TBY talks to Dr. Dia Kamel Hassan, President & CEO of Bellevue Medical Centre (BMC), on its affiliations, international accreditation, and challenges in the sector.

Dr. Dia Kamel Hassan
Dr. Dia Kamel Hassan, who now heads Bellevue Medical Center as its President & CEO, brings rich, deep, and successful skills following 30 years of experience in the healthcare management field. An American University of Beirut and Walden University graduate, her successful career path included a journey between Lebanon and the UAE in some of those countries’ biggest medical centers including Al Wasl Hospital and the International Modern Hospital. She was also a consultant to the Dubai Health Authority while developing curricula for three bachelor degree programs for the Canadian University of Dubai. She is also currently a consultant for the Joint Commission International for Healthcare Accreditation.

Bellevue Medical Centre (BMC) became a university hospital affiliated to Université Saint-Joseph in July 2010. How have things changed since?

The effects on patient safety have been very high because the presence of both residents and interns helps in assuring that our patients are in good hands all the time. There are cases in which, for instance, the attending physician is not available and, in a normal hospital, the doctor would just come, attend the patient, and leave. Here, on the other hand, at a university hospital like ours, medical students, usually in the last few years of their specialty, can tend to the patients. The second enrichment that comes from being a university hospital is the positive impact on research, which is essential in the medical sector. The teaching environment and the research keep the staff, and their medical skills, up to date and well polished.

You also received Joint Commission International (JCI) accreditation. What is the significance of this?

This accreditation was established in the 1950s in the US. By that time, it was decided that standards were required in order to assess patient care. After a period of development, it came to represent the main accreditation body for healthcare in the US, with there now being more than 20,000 accredited hospitals. It is dedicated solely to healthcare services and has become desirable abroad. However, some standards are only applicable in the US; for example, with regard to insurance, the Joint Commission formed a group to create the JCI, taking the standards of the US and applying them to the rest of the world, by taking into account cultural and legal differences, observing more than 2,000 measurable elements inside hospitals. This is how JCI came to be and because of our nature, being a hospital that was built on international standards, especially with regard to safety and hospital design, it became important to ask the JCI to review BMC. Our hospital is recognized as having the best hospital design. For example, there are elements that people would not even normally notice, such as laminar flows in the operating rooms, which are quite expensive, but the hospital has acquired them since they are crucial for avoiding infections.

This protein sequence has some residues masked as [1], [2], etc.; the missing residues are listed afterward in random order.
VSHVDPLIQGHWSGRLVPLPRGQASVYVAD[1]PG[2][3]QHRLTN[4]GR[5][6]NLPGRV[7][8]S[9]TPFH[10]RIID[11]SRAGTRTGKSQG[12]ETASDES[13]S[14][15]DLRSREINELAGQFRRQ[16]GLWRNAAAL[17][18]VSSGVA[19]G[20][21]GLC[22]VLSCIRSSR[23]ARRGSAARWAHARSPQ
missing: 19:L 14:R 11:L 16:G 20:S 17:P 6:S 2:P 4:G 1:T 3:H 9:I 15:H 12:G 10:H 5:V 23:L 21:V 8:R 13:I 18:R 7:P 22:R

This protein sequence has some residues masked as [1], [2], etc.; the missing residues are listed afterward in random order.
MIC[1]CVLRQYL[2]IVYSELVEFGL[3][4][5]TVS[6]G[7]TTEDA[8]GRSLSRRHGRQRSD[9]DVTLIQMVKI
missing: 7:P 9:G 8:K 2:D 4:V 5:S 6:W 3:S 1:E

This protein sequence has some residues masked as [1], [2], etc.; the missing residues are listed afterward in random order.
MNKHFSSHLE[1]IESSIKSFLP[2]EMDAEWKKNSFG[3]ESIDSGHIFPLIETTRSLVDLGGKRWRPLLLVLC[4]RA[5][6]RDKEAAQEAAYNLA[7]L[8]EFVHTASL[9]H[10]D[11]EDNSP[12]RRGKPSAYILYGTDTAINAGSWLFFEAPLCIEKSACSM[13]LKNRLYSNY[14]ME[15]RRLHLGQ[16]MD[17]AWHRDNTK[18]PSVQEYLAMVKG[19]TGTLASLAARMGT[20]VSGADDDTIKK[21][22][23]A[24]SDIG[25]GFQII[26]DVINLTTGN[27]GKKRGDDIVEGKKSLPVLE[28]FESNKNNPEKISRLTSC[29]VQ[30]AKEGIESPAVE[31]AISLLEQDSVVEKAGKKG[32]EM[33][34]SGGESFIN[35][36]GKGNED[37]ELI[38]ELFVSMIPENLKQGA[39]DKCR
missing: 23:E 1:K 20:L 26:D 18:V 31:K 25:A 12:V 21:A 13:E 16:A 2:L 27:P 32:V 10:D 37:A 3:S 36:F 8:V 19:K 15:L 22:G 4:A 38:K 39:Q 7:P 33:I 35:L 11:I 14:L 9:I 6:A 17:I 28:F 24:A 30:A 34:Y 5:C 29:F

What medical treatments do you specialize in?

Ours is a general hospital, which means that we treat a wide range of medical conditions. At the moment, we do not do renal dialysis or open-heart surgery. We have high-quality cosmetic surgery services, and we are proud of our excellent orthopedic department, which includes a large physiotherapy department with hydrotherapy. Our well sought after maternity unit is now developing into a center of excellence, which will be completed in 2014. In addition to this, we have a large psychiatric unit designed according to international standards, which is something that not many hospitals in the Middle East are equipped with. Special efforts have been made to ensure the safety of psychiatric patients, including design methods that reduce the possibility of suicide by those whose conditions need particular assistance. Moreover, we have just inaugurated the breast cancer center, where different doctors and services provided in one setting treat the patient with a holistic approach.

What balance do you have between local and foreign patients?

Our hospital has dedicated an international patient office to serving international patients; however, the majority of our patients remain Lebanese. The political turbulence in the country during the last few months did not hugely affect our growth, which was at 43% previously, although it was slightly higher at 56% in 2012.

What would you say are the challenges in the sector?

The number one challenge is related to the emigration of qualified nurses from the country, which has created a huge demand. Another main issue for us is the unstable political situation in the country, which causes challenges related to attracting patients from overseas. In BMC, despite our high operational cost due to the excellent-quality facility, the latest medical equipment, high nurse to patient ratio, and professional staff of a high caliber, our prices are very competitive in the market and affordable for international as well as national patients.